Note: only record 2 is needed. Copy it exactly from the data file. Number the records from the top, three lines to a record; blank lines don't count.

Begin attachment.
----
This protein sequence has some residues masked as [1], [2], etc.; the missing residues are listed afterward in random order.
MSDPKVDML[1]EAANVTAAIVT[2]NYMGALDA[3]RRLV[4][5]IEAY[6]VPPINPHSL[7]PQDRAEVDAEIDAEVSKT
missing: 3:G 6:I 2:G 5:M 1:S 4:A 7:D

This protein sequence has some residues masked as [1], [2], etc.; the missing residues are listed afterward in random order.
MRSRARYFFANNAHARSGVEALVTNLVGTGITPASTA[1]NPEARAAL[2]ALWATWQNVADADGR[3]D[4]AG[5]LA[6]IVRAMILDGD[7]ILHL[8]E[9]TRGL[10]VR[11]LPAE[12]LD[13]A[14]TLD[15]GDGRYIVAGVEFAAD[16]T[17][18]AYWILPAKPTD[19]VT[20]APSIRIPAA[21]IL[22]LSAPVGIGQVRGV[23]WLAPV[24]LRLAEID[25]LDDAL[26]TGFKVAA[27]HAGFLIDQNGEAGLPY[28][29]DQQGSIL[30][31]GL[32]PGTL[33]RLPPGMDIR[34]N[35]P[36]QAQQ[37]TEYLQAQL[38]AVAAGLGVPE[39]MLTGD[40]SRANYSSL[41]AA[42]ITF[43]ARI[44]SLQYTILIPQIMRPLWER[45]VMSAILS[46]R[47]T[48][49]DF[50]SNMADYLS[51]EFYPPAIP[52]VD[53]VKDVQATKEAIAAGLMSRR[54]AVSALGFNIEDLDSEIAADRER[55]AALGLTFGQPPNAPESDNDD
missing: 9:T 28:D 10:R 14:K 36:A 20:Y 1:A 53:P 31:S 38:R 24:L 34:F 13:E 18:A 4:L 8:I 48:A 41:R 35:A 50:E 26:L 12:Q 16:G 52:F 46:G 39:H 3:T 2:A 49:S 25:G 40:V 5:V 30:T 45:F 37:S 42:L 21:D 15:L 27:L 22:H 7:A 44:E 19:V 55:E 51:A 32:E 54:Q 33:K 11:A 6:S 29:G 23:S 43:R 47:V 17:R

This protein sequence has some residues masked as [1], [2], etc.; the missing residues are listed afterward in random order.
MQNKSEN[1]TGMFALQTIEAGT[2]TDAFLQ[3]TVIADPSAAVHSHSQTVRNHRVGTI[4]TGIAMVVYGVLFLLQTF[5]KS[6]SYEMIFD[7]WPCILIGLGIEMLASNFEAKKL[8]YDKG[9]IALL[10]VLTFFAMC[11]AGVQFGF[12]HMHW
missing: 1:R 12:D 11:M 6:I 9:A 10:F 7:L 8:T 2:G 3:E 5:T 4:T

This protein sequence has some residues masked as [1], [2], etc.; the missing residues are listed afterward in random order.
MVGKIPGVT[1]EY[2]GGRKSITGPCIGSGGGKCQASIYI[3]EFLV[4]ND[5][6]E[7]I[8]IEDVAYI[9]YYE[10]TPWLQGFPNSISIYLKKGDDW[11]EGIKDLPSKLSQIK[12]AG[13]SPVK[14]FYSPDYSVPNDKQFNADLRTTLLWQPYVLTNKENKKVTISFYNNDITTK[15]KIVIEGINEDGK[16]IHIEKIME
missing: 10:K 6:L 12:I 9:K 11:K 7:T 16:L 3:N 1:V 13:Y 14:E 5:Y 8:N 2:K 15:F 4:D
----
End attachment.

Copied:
This protein sequence has some residues masked as [1], [2], etc.; the missing residues are listed afterward in random order.
MRSRARYFFANNAHARSGVEALVTNLVGTGITPASTA[1]NPEARAAL[2]ALWATWQNVADADGR[3]D[4]AG[5]LA[6]IVRAMILDGD[7]ILHL[8]E[9]TRGL[10]VR[11]LPAE[12]LD[13]A[14]TLD[15]GDGRYIVAGVEFAAD[16]T[17][18]AYWILPAKPTD[19]VT[20]APSIRIPAA[21]IL[22]LSAPVGIGQVRGV[23]WLAPV[24]LRLAEID[25]LDDAL[26]TGFKVAA[27]HAGFLIDQNGEAGLPY[28][29]DQQGSIL[30][31]GL[32]PGTL[33]RLPPGMDIR[34]N[35]P[36]QAQQ[37]TEYLQAQL[38]AVAAGLGVPE[39]MLTGD[40]SRANYSSL[41]AA[42]ITF[43]ARI[44]SLQYTILIPQIMRPLWER[45]VMSAILS[46]R[47]T[48][49]DF[50]SNMADYLS[51]EFYPPAIP[52]VD[53]VKDVQATKEAIAAGLMSRR[54]AVSALGFNIEDLDSEIAADRER[55]AALGLTFGQPPNAPESDNDD
missing: 9:T 28:D 10:R 14:K 36:A 20:Y 1:A 53:P 31:S 38:R 24:L 34:F 13:E 18:A 4:L 8:I 48:A 41:R 35:A 50:E 26:L 12:Q 16:G 52:F 46:G 39:H 3:T 2:A 49:S 25:G 40:V 5:V 30:T 45:F 37:S 42:L 21:D 15:L 27:L 22:H 7:A 44:E 19:V 55:E 51:A 32:E 54:Q 33:K 11:A 6:S 29:G 23:S 43:R 47:V 17:R